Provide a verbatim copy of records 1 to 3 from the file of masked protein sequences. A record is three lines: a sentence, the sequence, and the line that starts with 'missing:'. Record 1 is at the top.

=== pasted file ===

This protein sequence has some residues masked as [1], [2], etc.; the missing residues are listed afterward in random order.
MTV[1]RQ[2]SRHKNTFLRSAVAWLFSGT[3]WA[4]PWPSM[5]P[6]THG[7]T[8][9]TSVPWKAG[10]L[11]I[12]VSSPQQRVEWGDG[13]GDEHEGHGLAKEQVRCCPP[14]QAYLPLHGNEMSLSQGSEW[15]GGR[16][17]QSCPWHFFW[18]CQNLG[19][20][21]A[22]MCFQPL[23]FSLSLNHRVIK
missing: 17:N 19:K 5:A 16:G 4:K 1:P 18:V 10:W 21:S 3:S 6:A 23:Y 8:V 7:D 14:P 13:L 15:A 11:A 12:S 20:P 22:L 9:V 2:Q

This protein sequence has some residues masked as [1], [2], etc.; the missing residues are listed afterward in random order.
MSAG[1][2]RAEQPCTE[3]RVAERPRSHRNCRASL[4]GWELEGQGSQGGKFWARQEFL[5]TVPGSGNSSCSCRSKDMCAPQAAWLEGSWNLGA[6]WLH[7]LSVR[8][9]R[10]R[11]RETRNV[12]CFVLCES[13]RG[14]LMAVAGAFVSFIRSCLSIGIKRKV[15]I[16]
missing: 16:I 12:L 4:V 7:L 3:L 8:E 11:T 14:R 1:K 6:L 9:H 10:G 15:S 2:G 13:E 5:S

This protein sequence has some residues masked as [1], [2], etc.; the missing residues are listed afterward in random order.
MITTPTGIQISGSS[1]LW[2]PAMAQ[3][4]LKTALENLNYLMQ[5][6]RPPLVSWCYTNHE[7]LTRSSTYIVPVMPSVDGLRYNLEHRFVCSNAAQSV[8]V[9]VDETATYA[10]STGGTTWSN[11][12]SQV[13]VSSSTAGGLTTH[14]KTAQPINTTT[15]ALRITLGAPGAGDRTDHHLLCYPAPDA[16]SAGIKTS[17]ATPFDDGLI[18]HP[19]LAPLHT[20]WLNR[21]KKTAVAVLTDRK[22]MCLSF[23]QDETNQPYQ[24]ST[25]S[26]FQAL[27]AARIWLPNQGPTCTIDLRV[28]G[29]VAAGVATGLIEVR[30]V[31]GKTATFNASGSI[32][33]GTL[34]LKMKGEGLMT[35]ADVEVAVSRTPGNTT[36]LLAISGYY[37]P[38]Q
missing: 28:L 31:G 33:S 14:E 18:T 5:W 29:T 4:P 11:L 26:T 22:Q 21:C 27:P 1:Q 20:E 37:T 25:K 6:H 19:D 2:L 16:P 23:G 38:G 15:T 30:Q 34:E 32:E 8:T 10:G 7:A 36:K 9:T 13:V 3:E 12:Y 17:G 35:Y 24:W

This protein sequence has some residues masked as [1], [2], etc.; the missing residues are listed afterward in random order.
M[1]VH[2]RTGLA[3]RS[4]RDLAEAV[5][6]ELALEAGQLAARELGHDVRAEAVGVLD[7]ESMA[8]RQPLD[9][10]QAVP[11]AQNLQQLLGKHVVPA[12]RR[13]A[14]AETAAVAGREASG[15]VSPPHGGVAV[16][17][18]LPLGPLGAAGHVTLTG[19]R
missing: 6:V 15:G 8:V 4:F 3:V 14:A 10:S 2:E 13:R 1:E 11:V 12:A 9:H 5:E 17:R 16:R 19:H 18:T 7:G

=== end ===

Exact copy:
This protein sequence has some residues masked as [1], [2], etc.; the missing residues are listed afterward in random order.
MTV[1]RQ[2]SRHKNTFLRSAVAWLFSGT[3]WA[4]PWPSM[5]P[6]THG[7]T[8][9]TSVPWKAG[10]L[11]I[12]VSSPQQRVEWGDG[13]GDEHEGHGLAKEQVRCCPP[14]QAYLPLHGNEMSLSQGSEW[15]GGR[16][17]QSCPWHFFW[18]CQNLG[19][20][21]A[22]MCFQPL[23]FSLSLNHRVIK
missing: 17:N 19:K 5:A 16:G 4:K 1:P 18:V 10:W 21:S 3:S 6:A 23:Y 8:V 7:D 14:P 13:L 15:A 11:A 12:S 20:P 22:L 9:V 2:Q

This protein sequence has some residues masked as [1], [2], etc.; the missing residues are listed afterward in random order.
MSAG[1][2]RAEQPCTE[3]RVAERPRSHRNCRASL[4]GWELEGQGSQGGKFWARQEFL[5]TVPGSGNSSCSCRSKDMCAPQAAWLEGSWNLGA[6]WLH[7]LSVR[8][9]R[10]R[11]RETRNV[12]CFVLCES[13]RG[14]LMAVAGAFVSFIRSCLSIGIKRKV[15]I[16]
missing: 16:I 12:L 4:V 7:L 3:L 8:E 11:T 14:R 1:K 6:L 9:H 10:G 15:S 2:G 13:E 5:S

This protein sequence has some residues masked as [1], [2], etc.; the missing residues are listed afterward in random order.
MITTPTGIQISGSS[1]LW[2]PAMAQ[3][4]LKTALENLNYLMQ[5][6]RPPLVSWCYTNHE[7]LTRSSTYIVPVMPSVDGLRYNLEHRFVCSNAAQSV[8]V[9]VDETATYA[10]STGGTTWSN[11][12]SQV[13]VSSSTAGGLTTH[14]KTAQPINTTT[15]ALRITLGAPGAGDRTDHHLLCYPAPDA[16]SAGIKTS[17]ATPFDDGLI[18]HP[19]LAPLHT[20]WLNR[21]KKTAVAVLTDRK[22]MCLSF[23]QDETNQPYQ[24]ST[25]S[26]FQAL[27]AARIWLPNQGPTCTIDLRV[28]G[29]VAAGVATGLIEVR[30]V[31]GKTATFNASGSI[32][33]GTL[34]LKMKGEGLMT[35]ADVEVAVSRTPGNTT[36]LLAISGYY[37]P[38]Q
missing: 28:L 31:G 33:S 14:E 18:T 5:W 29:T 4:P 11:L 26:T 22:Q 21:C 27:P 1:Q 20:E 37:T 25:K 6:H 19:D 2:L 16:P 23:G 38:G 15:T 30:Q 34:E 32:E 8:T 10:G 7:A 36:K 9:T 13:V 3:E 12:Y 17:G 35:Y 24:W